Entries will be judged by the NASA Software Advisory Council. After its review, the Council submits its’ selection(s) to the ICB. The ICB may recommend a monetary award of up to $100,000 for the winner(s). The award will be presented by NASA officials later in the year on behalf of the NASA Administrator.
NASA Form 1329 (ICB Award Evaluation Questionnaire) must be completed for each entry. Copies of the software, sample applications and data, and descriptive documentation of the package should be included, in addition to evidence demonstrating the impact and degree of innovation and suitability of the entry.
Direct additional inquiries on award criteria and award submission forms to Betsy Robinson in the Com- mercial Technology Office, ext. 4-3360 or email to: [email protected] Entries and supporting material must be submitted by Mon., Apr. 17, (no exceptions).
NASA calls for submissions for ‘98 Software of the Year Award
Dr. Wesley T. Huntress, Jr., NASA's Associate Administrator for Space Science, has announced his departure from the Agency in the near future.
Huntress is responsible for NASA's programs in astrophysics, planetary exploration and space physics. "I have served in this position for more than five years now," Huntress said, "and it is simply time to move on."
"Wes Huntress has presided over a revitalization of NASA's Space Science enterprise," NASA Administrator Daniel S. Goldin said. "Five years ago, the Hubble Space Telescope had problems, spacecraft costs were growing out of control, and serious budgetary threats were clouding NASA's future in space science. But during his tenure, thanks in no small part to the magnificent team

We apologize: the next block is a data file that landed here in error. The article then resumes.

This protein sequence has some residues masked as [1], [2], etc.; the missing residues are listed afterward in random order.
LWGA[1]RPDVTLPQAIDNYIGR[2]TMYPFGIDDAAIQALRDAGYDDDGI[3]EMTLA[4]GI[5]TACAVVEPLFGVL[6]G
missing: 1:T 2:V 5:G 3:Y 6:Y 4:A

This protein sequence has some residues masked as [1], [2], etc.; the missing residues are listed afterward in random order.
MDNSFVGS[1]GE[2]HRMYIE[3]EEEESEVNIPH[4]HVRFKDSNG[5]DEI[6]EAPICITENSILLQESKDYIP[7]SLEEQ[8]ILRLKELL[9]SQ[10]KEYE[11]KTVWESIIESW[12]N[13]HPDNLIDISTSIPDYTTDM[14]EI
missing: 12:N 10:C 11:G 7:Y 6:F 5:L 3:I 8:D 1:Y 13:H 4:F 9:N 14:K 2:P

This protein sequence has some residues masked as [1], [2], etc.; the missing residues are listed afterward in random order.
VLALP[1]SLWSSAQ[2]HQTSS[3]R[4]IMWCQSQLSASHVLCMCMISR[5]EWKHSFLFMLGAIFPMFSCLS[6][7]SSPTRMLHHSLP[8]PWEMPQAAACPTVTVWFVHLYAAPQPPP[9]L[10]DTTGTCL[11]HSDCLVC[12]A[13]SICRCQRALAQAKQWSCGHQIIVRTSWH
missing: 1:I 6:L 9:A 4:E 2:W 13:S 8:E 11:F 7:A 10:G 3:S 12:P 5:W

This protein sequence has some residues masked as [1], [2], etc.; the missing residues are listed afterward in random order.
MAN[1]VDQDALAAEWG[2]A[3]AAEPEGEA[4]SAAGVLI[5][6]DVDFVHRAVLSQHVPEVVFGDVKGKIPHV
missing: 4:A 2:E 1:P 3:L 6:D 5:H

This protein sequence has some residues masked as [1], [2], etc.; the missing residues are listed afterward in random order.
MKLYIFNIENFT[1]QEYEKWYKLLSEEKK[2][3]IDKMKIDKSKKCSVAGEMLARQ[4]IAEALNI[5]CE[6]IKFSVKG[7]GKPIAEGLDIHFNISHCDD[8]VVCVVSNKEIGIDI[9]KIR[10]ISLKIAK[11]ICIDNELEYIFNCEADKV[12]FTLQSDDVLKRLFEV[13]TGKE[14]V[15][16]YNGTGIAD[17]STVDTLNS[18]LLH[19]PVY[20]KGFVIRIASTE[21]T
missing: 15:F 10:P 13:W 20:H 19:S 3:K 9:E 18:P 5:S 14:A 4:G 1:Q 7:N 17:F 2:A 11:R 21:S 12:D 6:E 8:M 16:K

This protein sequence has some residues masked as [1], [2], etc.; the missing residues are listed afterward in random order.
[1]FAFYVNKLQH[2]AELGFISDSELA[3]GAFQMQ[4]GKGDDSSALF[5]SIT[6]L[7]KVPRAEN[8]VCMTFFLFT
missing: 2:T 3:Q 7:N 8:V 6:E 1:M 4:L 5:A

Huntress announces his departure from NASA
he assembled at the field centers and NASA Headquarters, the Space Science enterprise has become one of NASA's crown jewels.
Huntress was named to head the Office of Space Science in March 1993. He began his career at NASA's Jet Propulsion Laboratory (JPL), Pasadena, Calif., as a National Research Council resident associate in the 1960s. He joined JPL permanently in 1969 as a research scientist specializing in ion chemistry and planetary atmospheres. Huntress and his research group gained international recognition for their pioneering studies of chemical evolu- tion in interstellar clouds, comets and planetary atmospheres.
NASA will begin a search for Huntress' replacement immediately.